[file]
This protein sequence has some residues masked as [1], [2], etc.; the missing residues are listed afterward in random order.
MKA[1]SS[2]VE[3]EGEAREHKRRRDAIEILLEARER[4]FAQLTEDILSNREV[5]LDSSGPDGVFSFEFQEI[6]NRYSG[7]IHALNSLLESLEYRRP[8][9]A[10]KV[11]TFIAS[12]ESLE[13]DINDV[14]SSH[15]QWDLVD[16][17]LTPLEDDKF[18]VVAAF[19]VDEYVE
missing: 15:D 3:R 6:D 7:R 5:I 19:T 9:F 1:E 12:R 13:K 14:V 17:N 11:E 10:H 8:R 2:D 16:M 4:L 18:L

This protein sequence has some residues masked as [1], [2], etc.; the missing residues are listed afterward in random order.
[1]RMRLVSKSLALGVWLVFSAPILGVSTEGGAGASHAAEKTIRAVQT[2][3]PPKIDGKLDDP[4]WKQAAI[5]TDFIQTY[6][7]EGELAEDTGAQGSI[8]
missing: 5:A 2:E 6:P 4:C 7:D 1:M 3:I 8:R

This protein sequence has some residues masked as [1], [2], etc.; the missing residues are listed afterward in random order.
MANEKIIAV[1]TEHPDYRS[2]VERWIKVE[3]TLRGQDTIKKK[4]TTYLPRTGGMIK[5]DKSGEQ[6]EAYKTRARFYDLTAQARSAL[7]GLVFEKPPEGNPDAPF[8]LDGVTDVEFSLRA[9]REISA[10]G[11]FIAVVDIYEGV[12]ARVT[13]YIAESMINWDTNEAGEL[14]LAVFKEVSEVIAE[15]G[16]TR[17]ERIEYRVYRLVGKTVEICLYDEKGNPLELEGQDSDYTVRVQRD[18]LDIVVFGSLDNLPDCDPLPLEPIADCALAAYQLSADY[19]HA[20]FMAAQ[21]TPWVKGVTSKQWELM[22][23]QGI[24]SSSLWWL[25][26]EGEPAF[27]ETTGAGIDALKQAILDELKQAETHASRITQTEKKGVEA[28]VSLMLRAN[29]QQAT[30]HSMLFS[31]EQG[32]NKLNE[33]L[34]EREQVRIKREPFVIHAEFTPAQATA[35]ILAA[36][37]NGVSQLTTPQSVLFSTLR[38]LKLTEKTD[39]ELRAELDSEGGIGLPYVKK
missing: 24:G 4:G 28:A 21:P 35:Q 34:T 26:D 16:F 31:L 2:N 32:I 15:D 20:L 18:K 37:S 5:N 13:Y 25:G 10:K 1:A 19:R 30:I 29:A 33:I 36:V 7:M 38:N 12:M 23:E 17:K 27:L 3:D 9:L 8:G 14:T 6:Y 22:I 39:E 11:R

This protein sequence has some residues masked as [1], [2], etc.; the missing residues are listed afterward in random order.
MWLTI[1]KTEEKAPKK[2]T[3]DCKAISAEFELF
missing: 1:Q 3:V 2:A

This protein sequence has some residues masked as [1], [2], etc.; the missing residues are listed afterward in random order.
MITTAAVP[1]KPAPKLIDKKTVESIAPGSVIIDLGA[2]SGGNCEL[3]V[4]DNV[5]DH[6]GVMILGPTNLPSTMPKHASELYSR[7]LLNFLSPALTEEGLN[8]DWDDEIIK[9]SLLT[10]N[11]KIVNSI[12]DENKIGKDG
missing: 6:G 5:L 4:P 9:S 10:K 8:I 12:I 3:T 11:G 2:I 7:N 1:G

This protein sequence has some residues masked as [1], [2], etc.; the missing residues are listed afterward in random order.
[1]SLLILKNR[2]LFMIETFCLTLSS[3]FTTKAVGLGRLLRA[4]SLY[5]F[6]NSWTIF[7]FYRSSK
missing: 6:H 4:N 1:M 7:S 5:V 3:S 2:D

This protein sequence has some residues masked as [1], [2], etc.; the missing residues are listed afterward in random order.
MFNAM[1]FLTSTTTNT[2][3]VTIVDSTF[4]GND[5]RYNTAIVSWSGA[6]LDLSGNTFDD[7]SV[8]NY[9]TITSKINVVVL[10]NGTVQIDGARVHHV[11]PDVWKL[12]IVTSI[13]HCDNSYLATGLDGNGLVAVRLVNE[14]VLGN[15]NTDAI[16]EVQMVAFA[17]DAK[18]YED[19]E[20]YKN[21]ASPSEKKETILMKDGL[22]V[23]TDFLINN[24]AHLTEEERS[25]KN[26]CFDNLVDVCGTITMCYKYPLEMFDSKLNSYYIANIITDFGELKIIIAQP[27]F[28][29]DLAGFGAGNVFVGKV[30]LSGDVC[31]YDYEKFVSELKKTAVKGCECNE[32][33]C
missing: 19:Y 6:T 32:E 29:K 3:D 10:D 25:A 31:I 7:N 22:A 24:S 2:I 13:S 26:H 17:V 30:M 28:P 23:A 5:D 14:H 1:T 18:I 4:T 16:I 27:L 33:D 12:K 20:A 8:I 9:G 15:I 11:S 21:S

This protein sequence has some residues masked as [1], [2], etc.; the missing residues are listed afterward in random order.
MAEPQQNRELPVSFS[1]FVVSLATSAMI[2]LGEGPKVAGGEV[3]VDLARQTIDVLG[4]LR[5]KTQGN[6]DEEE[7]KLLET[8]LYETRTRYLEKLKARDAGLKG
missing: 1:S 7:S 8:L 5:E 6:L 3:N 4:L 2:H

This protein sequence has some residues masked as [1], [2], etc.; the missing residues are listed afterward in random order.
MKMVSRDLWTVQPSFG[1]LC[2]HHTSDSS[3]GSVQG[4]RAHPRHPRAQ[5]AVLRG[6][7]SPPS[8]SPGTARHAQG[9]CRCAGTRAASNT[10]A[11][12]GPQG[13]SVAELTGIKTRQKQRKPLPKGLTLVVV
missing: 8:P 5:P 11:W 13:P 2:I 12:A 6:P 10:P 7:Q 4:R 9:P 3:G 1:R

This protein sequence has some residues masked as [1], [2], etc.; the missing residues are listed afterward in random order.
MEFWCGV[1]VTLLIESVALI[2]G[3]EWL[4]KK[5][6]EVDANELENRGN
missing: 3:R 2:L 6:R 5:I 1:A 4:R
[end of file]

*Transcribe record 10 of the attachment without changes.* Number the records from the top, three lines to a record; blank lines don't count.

This protein sequence has some residues masked as [1], [2], etc.; the missing residues are listed afterward in random order.
MEFWCGV[1]VTLLIESVALI[2]G[3]EWL[4]KK[5][6]EVDANELENRGN
missing: 3:R 2:L 6:R 5:I 1:A 4:R